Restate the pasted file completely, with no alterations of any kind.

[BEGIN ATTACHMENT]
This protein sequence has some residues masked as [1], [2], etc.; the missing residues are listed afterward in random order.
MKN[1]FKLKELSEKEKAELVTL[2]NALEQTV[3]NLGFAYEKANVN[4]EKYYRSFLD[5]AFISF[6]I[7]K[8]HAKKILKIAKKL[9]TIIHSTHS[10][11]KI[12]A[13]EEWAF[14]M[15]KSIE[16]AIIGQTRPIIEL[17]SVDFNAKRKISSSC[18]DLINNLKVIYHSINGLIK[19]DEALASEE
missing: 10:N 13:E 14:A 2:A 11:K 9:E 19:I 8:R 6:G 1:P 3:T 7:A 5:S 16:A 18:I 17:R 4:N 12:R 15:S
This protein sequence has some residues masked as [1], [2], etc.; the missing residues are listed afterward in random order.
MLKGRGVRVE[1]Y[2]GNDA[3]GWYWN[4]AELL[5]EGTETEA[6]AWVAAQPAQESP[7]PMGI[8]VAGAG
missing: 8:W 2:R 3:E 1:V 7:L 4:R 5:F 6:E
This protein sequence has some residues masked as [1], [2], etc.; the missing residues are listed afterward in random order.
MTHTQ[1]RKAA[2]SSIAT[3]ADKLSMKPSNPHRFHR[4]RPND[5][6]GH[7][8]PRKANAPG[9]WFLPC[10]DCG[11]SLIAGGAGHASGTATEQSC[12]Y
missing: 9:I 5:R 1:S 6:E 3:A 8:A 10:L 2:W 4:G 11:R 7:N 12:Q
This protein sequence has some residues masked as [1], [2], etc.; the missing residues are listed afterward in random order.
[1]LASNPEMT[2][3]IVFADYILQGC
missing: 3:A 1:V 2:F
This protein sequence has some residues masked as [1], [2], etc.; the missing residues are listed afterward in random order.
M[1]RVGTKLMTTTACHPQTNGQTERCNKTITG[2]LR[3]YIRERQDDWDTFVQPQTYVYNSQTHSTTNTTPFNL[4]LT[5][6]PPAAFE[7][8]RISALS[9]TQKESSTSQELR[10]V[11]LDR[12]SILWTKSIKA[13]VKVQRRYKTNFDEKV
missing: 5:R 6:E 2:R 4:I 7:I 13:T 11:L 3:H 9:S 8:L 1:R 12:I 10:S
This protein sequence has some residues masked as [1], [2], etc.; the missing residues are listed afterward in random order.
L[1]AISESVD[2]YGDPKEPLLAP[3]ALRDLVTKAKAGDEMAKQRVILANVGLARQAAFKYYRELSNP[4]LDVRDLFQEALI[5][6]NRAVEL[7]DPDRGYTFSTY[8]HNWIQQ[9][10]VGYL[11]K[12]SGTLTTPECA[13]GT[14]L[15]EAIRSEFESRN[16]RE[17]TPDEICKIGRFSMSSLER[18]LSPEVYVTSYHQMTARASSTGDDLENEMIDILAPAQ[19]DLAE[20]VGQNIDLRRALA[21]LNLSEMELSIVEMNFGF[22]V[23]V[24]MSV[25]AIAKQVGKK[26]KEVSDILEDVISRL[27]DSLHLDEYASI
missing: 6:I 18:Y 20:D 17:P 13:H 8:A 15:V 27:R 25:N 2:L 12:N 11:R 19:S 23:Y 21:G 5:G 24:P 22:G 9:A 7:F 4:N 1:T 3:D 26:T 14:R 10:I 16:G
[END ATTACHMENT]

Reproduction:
This protein sequence has some residues masked as [1], [2], etc.; the missing residues are listed afterward in random order.
MKN[1]FKLKELSEKEKAELVTL[2]NALEQTV[3]NLGFAYEKANVN[4]EKYYRSFLD[5]AFISF[6]I[7]K[8]HAKKILKIAKKL[9]TIIHSTHS[10][11]KI[12]A[13]EEWAF[14]M[15]KSIE[16]AIIGQTRPIIEL[17]SVDFNAKRKISSSC[18]DLINNLKVIYHSINGLIK[19]DEALASEE
missing: 10:N 13:E 14:A 2:A 11:K 9:E 19:I 8:R 6:G 1:P 3:T 7:A 5:S 16:A 18:I 17:R 4:N 12:R 15:S
This protein sequence has some residues masked as [1], [2], etc.; the missing residues are listed afterward in random order.
MLKGRGVRVE[1]Y[2]GNDA[3]GWYWN[4]AELL[5]EGTETEA[6]AWVAAQPAQESP[7]PMGI[8]VAGAG
missing: 8:W 2:R 3:E 1:V 7:L 4:R 5:F 6:E
This protein sequence has some residues masked as [1], [2], etc.; the missing residues are listed afterward in random order.
MTHTQ[1]RKAA[2]SSIAT[3]ADKLSMKPSNPHRFHR[4]RPND[5][6]GH[7][8]PRKANAPG[9]WFLPC[10]DCG[11]SLIAGGAGHASGTATEQSC[12]Y
missing: 9:I 5:R 1:S 6:E 3:A 8:A 10:L 2:W 4:G 11:R 7:N 12:Q
This protein sequence has some residues masked as [1], [2], etc.; the missing residues are listed afterward in random order.
[1]LASNPEMT[2][3]IVFADYILQGC
missing: 3:A 1:V 2:F
This protein sequence has some residues masked as [1], [2], etc.; the missing residues are listed afterward in random order.
M[1]RVGTKLMTTTACHPQTNGQTERCNKTITG[2]LR[3]YIRERQDDWDTFVQPQTYVYNSQTHSTTNTTPFNL[4]LT[5][6]PPAAFE[7][8]RISALS[9]TQKESSTSQELR[10]V[11]LDR[12]SILWTKSIKA[13]VKVQRRYKTNFDEKV
missing: 5:R 6:E 2:R 4:I 7:I 13:T 11:L 3:H 9:S 8:L 1:R 12:I 10:S
This protein sequence has some residues masked as [1], [2], etc.; the missing residues are listed afterward in random order.
L[1]AISESVD[2]YGDPKEPLLAP[3]ALRDLVTKAKAGDEMAKQRVILANVGLARQAAFKYYRELSNP[4]LDVRDLFQEALI[5][6]NRAVEL[7]DPDRGYTFSTY[8]HNWIQQ[9][10]VGYL[11]K[12]SGTLTTPECA[13]GT[14]L[15]EAIRSEFESRN[16]RE[17]TPDEICKIGRFSMSSLER[18]LSPEVYVTSYHQMTARASSTGDDLENEMIDILAPAQ[19]DLAE[20]VGQNIDLRRALA[21]LNLSEMELSIVEMNFGF[22]V[23]V[24]MSV[25]AIAKQVGKK[26]KEVSDILEDVISRL[27]DSLHLDEYASI
missing: 6:I 18:Y 20:D 17:P 13:H 8:A 15:V 27:R 25:N 2:L 12:N 11:R 19:S 23:Y 21:G 5:G 24:P 22:G 9:A 7:F 4:N 1:T 3:D 26:T 14:R 10:I 16:G